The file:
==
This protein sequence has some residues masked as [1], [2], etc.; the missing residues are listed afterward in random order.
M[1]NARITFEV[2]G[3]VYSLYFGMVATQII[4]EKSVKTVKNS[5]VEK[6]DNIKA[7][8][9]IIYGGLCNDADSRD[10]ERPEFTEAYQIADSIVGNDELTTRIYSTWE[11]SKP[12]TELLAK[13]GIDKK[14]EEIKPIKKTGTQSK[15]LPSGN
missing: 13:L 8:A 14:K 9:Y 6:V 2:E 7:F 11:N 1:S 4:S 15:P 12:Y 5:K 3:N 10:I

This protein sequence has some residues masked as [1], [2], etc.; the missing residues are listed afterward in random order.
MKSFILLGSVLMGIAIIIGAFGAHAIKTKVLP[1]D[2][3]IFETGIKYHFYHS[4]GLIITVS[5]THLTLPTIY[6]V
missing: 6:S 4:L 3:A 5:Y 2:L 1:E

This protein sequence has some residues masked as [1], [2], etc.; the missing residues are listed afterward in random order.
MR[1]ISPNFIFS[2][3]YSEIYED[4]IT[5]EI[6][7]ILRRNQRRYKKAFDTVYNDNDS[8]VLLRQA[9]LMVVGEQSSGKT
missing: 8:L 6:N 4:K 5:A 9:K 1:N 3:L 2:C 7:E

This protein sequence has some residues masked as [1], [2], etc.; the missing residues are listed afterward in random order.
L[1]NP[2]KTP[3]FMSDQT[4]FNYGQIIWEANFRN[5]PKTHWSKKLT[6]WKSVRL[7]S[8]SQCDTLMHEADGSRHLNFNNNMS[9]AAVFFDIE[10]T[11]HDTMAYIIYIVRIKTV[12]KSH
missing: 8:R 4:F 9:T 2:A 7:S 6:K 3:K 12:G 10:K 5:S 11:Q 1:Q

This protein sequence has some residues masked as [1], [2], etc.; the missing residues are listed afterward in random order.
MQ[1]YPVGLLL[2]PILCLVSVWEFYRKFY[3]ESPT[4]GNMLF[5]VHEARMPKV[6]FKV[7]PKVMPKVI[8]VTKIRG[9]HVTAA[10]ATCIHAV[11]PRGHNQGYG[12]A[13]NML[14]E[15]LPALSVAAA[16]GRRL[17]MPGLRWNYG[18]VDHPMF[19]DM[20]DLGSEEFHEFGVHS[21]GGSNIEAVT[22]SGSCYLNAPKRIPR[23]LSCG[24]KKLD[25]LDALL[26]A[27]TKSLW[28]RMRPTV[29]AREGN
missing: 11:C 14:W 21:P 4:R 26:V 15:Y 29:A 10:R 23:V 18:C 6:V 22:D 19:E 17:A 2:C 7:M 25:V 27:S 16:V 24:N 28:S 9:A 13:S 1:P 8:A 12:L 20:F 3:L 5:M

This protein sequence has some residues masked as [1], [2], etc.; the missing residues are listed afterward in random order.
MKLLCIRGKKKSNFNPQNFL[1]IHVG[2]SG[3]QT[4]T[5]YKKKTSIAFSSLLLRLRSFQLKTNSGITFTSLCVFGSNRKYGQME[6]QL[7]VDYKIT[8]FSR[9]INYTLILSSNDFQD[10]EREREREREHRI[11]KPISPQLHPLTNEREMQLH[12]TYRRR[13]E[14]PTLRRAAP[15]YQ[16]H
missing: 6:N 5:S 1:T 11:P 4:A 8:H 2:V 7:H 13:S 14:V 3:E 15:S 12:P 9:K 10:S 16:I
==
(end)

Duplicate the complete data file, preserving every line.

This protein sequence has some residues masked as [1], [2], etc.; the missing residues are listed afterward in random order.
M[1]NARITFEV[2]G[3]VYSLYFGMVATQII[4]EKSVKTVKNS[5]VEK[6]DNIKA[7][8][9]IIYGGLCNDADSRD[10]ERPEFTEAYQIADSIVGNDELTTRIYSTWE[11]SKP[12]TELLAK[13]GIDKK[14]EEIKPIKKTGTQSK[15]LPSGN
missing: 13:L 8:A 14:K 9:Y 6:V 2:E 7:F 11:N 1:S 4:S 15:P 12:Y 5:K 3:N 10:I

This protein sequence has some residues masked as [1], [2], etc.; the missing residues are listed afterward in random order.
MKSFILLGSVLMGIAIIIGAFGAHAIKTKVLP[1]D[2][3]IFETGIKYHFYHS[4]GLIITVS[5]THLTLPTIY[6]V
missing: 6:S 4:L 3:A 5:Y 2:L 1:E

This protein sequence has some residues masked as [1], [2], etc.; the missing residues are listed afterward in random order.
MR[1]ISPNFIFS[2][3]YSEIYED[4]IT[5]EI[6][7]ILRRNQRRYKKAFDTVYNDNDS[8]VLLRQA[9]LMVVGEQSSGKT
missing: 8:L 6:N 4:K 5:A 9:K 1:N 3:L 2:C 7:E

This protein sequence has some residues masked as [1], [2], etc.; the missing residues are listed afterward in random order.
L[1]NP[2]KTP[3]FMSDQT[4]FNYGQIIWEANFRN[5]PKTHWSKKLT[6]WKSVRL[7]S[8]SQCDTLMHEADGSRHLNFNNNMS[9]AAVFFDIE[10]T[11]HDTMAYIIYIVRIKTV[12]KSH
missing: 8:R 4:F 9:T 2:A 7:S 6:K 3:K 12:G 10:K 5:S 11:Q 1:Q

This protein sequence has some residues masked as [1], [2], etc.; the missing residues are listed afterward in random order.
MQ[1]YPVGLLL[2]PILCLVSVWEFYRKFY[3]ESPT[4]GNMLF[5]VHEARMPKV[6]FKV[7]PKVMPKVI[8]VTKIRG[9]HVTAA[10]ATCIHAV[11]PRGHNQGYG[12]A[13]NML[14]E[15]LPALSVAAA[16]GRRL[17]MPGLRWNYG[18]VDHPMF[19]DM[20]DLGSEEFHEFGVHS[21]GGSNIEAVT[22]SGSCYLNAPKRIPR[23]LSCG[24]KKLD[25]LDALL[26]A[27]TKSLW[28]RMRPTV[29]AREGN
missing: 11:C 14:W 21:P 4:R 26:V 15:Y 29:A 10:R 23:V 18:C 6:V 22:D 19:E 17:A 2:C 7:M 25:V 27:S 16:V 24:N 28:S 9:A 13:S 1:P 8:A 12:L 20:F 3:L 5:M

This protein sequence has some residues masked as [1], [2], etc.; the missing residues are listed afterward in random order.
MKLLCIRGKKKSNFNPQNFL[1]IHVG[2]SG[3]QT[4]T[5]YKKKTSIAFSSLLLRLRSFQLKTNSGITFTSLCVFGSNRKYGQME[6]QL[7]VDYKIT[8]FSR[9]INYTLILSSNDFQD[10]EREREREREHRI[11]KPISPQLHPLTNEREMQLH[12]TYRRR[13]E[14]PTLRRAAP[15]YQ[16]H
missing: 6:N 5:S 1:T 11:P 4:A 8:H 2:V 7:H 13:S 14:V 3:E 15:S 12:P 9:K 10:S 16:I